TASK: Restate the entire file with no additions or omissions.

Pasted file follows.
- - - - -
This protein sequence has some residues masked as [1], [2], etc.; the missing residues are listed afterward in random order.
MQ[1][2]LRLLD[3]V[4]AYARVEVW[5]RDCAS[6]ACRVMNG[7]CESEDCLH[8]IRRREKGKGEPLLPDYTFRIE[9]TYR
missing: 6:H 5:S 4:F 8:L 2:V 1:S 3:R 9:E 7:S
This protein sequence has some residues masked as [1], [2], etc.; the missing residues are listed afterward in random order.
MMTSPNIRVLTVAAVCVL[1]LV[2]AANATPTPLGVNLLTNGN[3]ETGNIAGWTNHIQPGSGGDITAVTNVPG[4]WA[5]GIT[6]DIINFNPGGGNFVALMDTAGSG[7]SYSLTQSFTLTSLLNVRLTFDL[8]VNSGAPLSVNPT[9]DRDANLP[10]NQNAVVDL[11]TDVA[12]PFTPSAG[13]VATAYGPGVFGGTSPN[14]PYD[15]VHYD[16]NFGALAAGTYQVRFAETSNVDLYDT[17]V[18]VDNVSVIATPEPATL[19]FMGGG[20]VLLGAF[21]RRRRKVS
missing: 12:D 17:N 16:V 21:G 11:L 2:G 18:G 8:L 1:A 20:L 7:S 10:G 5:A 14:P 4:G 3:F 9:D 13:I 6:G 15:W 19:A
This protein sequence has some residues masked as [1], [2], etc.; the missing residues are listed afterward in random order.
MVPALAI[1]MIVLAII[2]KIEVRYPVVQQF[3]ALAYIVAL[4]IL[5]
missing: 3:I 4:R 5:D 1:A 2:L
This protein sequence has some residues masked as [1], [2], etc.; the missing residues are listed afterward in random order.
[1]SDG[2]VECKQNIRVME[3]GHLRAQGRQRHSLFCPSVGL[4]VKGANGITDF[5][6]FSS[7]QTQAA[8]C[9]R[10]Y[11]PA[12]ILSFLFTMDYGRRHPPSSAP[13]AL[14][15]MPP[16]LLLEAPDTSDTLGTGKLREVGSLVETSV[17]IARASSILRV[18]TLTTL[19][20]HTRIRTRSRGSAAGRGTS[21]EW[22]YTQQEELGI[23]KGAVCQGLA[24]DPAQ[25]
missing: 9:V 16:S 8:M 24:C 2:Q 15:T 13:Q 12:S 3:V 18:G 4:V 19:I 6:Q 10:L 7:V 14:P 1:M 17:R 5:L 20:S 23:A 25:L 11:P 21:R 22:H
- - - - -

This protein sequence has some residues masked as [1], [2], etc.; the missing residues are listed afterward in random order.
MQ[1][2]LRLLD[3]V[4]AYARVEVW[5]RDCAS[6]ACRVMNG[7]CESEDCLH[8]IRRREKGKGEPLLPDYTFRIE[9]TYR
missing: 6:H 5:S 4:F 8:L 2:V 1:S 3:R 9:E 7:S
This protein sequence has some residues masked as [1], [2], etc.; the missing residues are listed afterward in random order.
MMTSPNIRVLTVAAVCVL[1]LV[2]AANATPTPLGVNLLTNGN[3]ETGNIAGWTNHIQPGSGGDITAVTNVPG[4]WA[5]GIT[6]DIINFNPGGGNFVALMDTAGSG[7]SYSLTQSFTLTSLLNVRLTFDL[8]VNSGAPLSVNPT[9]DRDANLP[10]NQNAVVDL[11]TDVA[12]PFTPSAG[13]VATAYGPGVFGGTSPN[14]PYD[15]VHYD[16]NFGALAAGTYQVRFAETSNVDLYDT[17]V[18]VDNVSVIATPEPATL[19]FMGGG[20]VLLGAF[21]RRRRKVS
missing: 12:D 17:N 16:V 21:G 11:L 2:G 18:G 8:L 1:A 20:L 7:S 10:G 5:A 14:P 4:G 3:F 9:D 13:I 6:G 15:W 19:A
This protein sequence has some residues masked as [1], [2], etc.; the missing residues are listed afterward in random order.
MVPALAI[1]MIVLAII[2]KIEVRYPVVQQF[3]ALAYIVAL[4]IL[5]
missing: 3:I 4:R 5:D 1:A 2:L
This protein sequence has some residues masked as [1], [2], etc.; the missing residues are listed afterward in random order.
[1]SDG[2]VECKQNIRVME[3]GHLRAQGRQRHSLFCPSVGL[4]VKGANGITDF[5][6]FSS[7]QTQAA[8]C[9]R[10]Y[11]PA[12]ILSFLFTMDYGRRHPPSSAP[13]AL[14][15]MPP[16]LLLEAPDTSDTLGTGKLREVGSLVETSV[17]IARASSILRV[18]TLTTL[19][20]HTRIRTRSRGSAAGRGTS[21]EW[22]YTQQEELGI[23]KGAVCQGLA[24]DPAQ[25]
missing: 9:V 16:S 8:M 24:C 2:Q 15:T 13:Q 12:S 3:V 18:G 4:V 19:I 6:Q 10:L 7:V 14:P 1:M 17:R 5:L 20:S 23:A 25:L 11:P 21:R 22:H